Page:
Day #3: Give to a grocery store cashier

She was young, her dark hair in a ponytail, a gentle smile on her lips. She reached down instinctively to her small, but obviously burgeoning belly. "When are you due?" I asked as I put a few breakfast items on the Walmart checkout counter. "Next month," she glowed, reaching out to give my one-and-a-half year old a little caress on the cheeks.

Tim was at the mechanic's. I walked back to the 5th wheel with the girls, but I kept thinking about her as we ate bananas, blueberries, and donut holes. I wondered about her story. (I thought about how to help her). (But then I waited).

Later that afternoon, our family was brainstorming how we should give today. I told Tim wistfully that I should have bought something small for the pregnant cashier.

We decided that we would buy a chocolate bar (a good chocolate bar - like ghirardelli) for one of the cashiers. The lines were really long. Suddenly, I spied her ponytail. She was still working!!! We rushed back to the baby section and picked out some baby bath letters.

Day #3: Give to a grocery store cashier 1
Day #3: Give to a grocery store cashier 2

Her aisle was closing as we approached. We bought the chocolate bar and the bath letters. "You're back again," she said cheerfully. "Yes," our eyes twinkled. She handed the bag to us and we handed the bag back to her, "We actually bought this for you!" "No!" she laughed, her head bobbing from side-to-side. We smiled back, "Yes. Congratulations!" And the four of us walked out hand-in-hand.

It wasn't much, but it WAS something.

Have you ever given to a store cashier? It's super fun. Try it next time you're grocery shopping (you'll see).

26 comments on “Day #3: Give to a grocery store cashier”

  1. I am going to add this to my girls blog list. They are 8 and 10 and have their own blogs. I let them read other blogs by children and those of my friends. I am going to slip yours into their lineup and see what great ideas they come up with on their own!

  2. Awww I bet she'll tell her baby that story for the rest of her life, especially during bath time, giving him or her a great example of giving and kindness. What a "two-fer" :)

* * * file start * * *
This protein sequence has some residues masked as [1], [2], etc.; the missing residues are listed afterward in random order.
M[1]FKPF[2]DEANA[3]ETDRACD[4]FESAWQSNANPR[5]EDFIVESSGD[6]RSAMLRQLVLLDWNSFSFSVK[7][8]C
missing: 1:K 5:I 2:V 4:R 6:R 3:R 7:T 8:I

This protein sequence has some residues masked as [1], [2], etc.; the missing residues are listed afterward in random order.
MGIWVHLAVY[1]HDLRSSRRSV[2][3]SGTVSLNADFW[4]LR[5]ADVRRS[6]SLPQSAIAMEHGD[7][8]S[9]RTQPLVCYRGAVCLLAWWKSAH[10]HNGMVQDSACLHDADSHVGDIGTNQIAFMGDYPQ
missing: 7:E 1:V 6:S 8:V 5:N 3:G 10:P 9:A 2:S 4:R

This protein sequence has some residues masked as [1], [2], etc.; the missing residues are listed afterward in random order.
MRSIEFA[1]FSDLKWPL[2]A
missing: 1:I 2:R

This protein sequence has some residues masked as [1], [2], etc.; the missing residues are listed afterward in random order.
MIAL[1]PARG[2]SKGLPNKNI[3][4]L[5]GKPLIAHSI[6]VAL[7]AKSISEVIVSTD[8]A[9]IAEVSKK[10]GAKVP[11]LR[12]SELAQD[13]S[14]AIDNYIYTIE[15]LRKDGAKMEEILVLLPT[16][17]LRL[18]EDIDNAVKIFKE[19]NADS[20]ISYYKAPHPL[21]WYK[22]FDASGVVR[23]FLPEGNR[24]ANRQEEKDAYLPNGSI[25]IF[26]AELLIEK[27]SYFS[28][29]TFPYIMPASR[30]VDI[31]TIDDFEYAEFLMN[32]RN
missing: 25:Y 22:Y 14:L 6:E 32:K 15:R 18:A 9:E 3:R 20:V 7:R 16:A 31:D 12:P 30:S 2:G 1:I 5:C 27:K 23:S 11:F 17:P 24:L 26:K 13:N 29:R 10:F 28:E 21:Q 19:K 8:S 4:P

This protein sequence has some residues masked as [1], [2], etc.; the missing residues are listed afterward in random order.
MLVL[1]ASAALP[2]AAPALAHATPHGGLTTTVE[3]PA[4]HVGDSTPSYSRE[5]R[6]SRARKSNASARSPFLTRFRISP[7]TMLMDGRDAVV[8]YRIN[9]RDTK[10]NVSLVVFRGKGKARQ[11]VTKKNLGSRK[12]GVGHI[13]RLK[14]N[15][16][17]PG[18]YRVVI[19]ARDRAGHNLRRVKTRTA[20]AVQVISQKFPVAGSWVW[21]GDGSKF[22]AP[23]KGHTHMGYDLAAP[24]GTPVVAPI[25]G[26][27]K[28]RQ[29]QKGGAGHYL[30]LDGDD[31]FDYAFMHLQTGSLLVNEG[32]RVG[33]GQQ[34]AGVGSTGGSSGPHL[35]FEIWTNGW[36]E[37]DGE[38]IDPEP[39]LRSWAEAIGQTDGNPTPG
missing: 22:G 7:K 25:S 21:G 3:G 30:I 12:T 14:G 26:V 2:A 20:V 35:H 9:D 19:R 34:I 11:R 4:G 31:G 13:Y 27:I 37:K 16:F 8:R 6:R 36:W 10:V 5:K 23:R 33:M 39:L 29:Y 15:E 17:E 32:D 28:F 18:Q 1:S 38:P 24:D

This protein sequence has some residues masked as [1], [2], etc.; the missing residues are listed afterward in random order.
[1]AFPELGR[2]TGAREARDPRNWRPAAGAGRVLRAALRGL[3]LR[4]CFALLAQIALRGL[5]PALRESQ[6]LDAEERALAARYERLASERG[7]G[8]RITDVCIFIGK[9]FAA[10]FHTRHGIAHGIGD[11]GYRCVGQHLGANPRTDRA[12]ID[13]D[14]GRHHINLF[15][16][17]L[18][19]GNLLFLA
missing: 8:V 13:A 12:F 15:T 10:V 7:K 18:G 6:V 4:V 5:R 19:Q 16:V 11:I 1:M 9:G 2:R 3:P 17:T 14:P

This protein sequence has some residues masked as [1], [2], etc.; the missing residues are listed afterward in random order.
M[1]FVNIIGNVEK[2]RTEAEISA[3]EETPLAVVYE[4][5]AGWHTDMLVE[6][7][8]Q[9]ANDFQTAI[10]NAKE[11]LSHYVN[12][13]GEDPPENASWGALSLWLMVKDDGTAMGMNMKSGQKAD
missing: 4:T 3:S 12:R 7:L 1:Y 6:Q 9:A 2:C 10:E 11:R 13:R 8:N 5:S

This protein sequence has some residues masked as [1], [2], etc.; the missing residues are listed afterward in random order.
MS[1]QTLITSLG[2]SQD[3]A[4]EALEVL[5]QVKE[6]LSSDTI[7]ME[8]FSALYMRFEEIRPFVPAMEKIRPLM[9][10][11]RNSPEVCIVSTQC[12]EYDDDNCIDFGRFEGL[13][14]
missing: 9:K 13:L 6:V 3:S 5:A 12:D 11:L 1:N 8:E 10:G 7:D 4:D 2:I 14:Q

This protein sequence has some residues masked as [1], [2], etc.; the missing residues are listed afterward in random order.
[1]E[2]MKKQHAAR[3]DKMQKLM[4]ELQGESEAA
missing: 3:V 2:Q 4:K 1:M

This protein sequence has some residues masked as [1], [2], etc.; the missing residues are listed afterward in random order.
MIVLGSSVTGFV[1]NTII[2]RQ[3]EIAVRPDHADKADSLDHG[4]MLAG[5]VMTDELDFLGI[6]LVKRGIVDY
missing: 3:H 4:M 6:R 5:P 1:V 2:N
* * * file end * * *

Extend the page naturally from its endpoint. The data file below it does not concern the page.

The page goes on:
3. We drive across a toll bridge almost daily, and there is the same woman working most mornings. Normally she is cheerful and bubbly, but lately she seems depressed, saddened, heavy. On our way back from the grocery store one day, my son and I went through her line with a bunch of flowers. She cried and said we made her day. It was really beautiful. And really amazing to watch my two year old continue to process it over the week.

    1. LOVE! And we just never know how we are truly affecting the people we give to. We have to follow our hearts and let God do his work in the rest of the details!

  4. WOW - Very cool! Poor girl had to be wiped out working all day. I'm sure that chocolate was MUCH appreciated! Great example!

  5. I'm not sure why, but that story brought tears to my eyes. Just the sweet simplicity of it, I think. What an awesome thing you all are doing!

  6. What an awesome way to give. I have never thought to give to a cashier- mostly because I would just assume that she's working and is probably doing okay - how sad it is that I make judgments without ever asking.

  7. I NEVER thought of this before... you know, here in New England when you go shopping it is NOT the norm to even talk to the cashier - you just get in and out, they do their job you do yours with as few words exchanged as possible... it sounds harsh, but honestly I think everyone is just so used to it we don't notice... I have had several out of state people comment about this somewhat-rude-but-simply-a-cultural-thing phenomenon. I am going to try to do better... it's hard to break a lifetime of culture and habit.

    1. It is different up north. Now that I have lived in the south almost 12 years I sometime feel like a cashier is rude when they don't talk to you when visiting up north... I guess I just need to remember the differences.

  8. When I initially heard about your plans for going across country I was thinking about big things that you would be doing. I love the little things too. The impact is direct and you see it right away. Love it.

    1. We originally thought about just doing bigger "projects" too, but we then decided to challenge ourselves to really stand by our give EVERY DAY. We're learning so much about awareness, sacrifice, and creativity.

      Plus, the "little things" are things that everyone can do - regardless of their circumstances.

Our family spent 2011 traveling the USA in an RV, striving to intentionally "give every day" for the glory of God. We interviewed CEOs of nonprofits and served alongside over 40 organizations and churches.

Our Pledge

We hereby pledge:

- To spend intimate, quantity time with our family.
- To actively help the poor, the sick, the lonely, and the helpless.
- To value, protect, and advocate for children.
- To de-emphasize the importance of “stuff” in our lives.
- To bring publicity to good causes and good people.
- To live with intentionality, as if this year was our very last.
- To observe the needs in our country/community – and then do something about them.
- To give – every day.

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